North: Nearly 2,500 miss court appearances

Two and a half thousand defendants failed to turn up for court appearances in the North last year, it was revealed today.

With warrants of arrest issued for the no-shows, the criminal justice agencies have launched new strategies to drive down the numbers.

Even though the levels are lower than in England and Wales, offenders were accused of gridlocking the system.

Democratic Unionist MLA Ian Paisley Jr said: “These figures indicate that there are some who deliberately abuse the process and don’t even appear in court when lawfully summonsed.”

The Northern Ireland Court Service compiled figures for non-attendances following the publication of a National Audit Office Report.

Analysis showed that 2,459 bench or arrest warrants were issued in the magistrates’ courts during 2004.

That equated to 4.6% of all defendants and included those who had more than one notice against them.

In the Crown Court 46 warrants were issued – 2.2% of defendants.

Non-appearances appear to be even higher in England and Wales, where 15% of defendants failed to show for at least one hearing in 2002.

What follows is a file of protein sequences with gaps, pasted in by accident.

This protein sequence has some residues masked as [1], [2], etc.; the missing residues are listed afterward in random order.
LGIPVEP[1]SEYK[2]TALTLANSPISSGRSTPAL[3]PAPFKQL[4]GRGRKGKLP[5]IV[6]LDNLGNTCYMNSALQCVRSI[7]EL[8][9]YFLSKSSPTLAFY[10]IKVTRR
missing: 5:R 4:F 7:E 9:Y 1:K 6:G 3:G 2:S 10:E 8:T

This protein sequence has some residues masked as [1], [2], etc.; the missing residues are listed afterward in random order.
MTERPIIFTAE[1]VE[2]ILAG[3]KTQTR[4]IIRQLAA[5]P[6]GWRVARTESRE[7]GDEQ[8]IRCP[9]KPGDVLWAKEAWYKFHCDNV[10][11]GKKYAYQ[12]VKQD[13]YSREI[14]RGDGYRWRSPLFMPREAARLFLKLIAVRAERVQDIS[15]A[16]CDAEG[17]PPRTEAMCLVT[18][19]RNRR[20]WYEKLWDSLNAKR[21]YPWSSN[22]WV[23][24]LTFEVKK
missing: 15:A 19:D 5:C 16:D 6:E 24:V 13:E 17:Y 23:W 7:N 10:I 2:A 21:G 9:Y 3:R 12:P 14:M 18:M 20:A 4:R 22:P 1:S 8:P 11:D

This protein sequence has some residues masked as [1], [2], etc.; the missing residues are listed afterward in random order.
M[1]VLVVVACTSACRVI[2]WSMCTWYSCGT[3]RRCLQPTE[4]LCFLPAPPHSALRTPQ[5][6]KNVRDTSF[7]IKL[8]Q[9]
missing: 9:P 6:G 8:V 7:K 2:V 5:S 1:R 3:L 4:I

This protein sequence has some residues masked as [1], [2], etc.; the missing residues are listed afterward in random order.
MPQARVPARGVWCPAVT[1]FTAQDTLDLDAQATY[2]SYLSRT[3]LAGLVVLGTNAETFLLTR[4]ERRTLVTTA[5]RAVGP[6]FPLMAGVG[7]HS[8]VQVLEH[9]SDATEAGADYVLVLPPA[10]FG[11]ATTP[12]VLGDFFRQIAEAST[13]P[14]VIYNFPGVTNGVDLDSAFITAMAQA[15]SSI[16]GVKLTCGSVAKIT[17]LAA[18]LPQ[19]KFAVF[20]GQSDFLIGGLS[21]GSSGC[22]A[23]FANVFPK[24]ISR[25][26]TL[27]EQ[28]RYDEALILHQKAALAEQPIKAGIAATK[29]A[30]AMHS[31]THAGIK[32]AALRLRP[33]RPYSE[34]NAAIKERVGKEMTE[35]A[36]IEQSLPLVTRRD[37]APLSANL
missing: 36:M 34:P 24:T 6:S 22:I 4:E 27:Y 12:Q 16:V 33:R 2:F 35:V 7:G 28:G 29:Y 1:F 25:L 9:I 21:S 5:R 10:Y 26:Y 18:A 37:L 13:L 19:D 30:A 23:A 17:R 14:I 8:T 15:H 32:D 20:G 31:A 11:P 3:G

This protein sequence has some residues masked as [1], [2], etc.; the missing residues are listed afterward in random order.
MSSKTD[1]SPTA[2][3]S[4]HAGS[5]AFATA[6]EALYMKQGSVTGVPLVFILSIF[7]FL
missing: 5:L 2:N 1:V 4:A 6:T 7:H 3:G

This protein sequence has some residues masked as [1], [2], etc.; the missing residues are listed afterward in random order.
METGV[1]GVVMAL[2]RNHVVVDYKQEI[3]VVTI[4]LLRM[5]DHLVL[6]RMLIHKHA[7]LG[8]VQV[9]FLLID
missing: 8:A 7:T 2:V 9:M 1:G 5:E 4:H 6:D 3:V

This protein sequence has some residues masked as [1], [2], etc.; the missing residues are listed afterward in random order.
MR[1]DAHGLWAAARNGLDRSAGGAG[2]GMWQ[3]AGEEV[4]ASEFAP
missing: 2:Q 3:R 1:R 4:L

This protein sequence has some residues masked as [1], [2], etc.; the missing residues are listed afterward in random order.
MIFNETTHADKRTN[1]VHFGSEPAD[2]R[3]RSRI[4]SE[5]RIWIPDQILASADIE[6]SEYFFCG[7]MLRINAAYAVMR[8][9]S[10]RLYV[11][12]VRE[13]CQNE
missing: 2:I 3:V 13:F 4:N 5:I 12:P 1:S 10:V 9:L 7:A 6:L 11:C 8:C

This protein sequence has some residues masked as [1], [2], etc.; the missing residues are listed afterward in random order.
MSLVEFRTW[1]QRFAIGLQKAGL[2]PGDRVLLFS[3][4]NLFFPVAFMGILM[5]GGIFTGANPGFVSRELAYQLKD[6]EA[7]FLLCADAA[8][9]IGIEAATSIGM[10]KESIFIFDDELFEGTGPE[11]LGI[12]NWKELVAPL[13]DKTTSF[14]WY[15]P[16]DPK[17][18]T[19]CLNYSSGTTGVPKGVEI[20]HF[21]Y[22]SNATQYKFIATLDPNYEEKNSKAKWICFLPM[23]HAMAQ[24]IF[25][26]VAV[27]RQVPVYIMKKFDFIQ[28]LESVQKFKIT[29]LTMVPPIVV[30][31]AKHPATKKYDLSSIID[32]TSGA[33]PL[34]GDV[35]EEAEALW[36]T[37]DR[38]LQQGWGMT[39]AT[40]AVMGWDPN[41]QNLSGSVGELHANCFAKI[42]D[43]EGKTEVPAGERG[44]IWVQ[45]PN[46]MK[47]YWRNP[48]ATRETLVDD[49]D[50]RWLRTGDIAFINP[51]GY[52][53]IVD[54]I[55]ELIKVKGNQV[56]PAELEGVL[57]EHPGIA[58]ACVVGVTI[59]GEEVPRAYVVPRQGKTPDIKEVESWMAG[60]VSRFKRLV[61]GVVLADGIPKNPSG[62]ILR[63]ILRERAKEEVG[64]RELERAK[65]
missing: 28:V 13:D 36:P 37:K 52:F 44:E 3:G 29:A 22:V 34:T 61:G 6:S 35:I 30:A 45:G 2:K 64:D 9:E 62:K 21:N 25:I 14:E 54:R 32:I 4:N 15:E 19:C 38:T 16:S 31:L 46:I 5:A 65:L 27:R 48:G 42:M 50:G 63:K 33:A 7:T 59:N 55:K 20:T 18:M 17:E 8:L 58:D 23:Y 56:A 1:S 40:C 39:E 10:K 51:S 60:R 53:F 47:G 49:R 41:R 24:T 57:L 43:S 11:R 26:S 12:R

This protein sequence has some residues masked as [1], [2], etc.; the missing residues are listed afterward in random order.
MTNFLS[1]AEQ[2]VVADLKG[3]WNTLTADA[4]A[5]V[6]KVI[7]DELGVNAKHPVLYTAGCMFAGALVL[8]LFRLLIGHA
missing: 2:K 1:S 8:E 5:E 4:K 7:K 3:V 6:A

Efforts to reduce the problem in the North include introducing the offence of absconding on bail and giving defendants pre-court information literature with their summonses.

Despite Northern Ireland’s favourable record, Mr Paisley insisted improvements were still needed.

“Failure to appear slows down the entire justice process,” the North Antrim MLA said.

“It prevents due process and leads to costly and helpful delays.

“It is crucial that the police and the legal profession do everything they can to ensure that these costly delays are avoided.”

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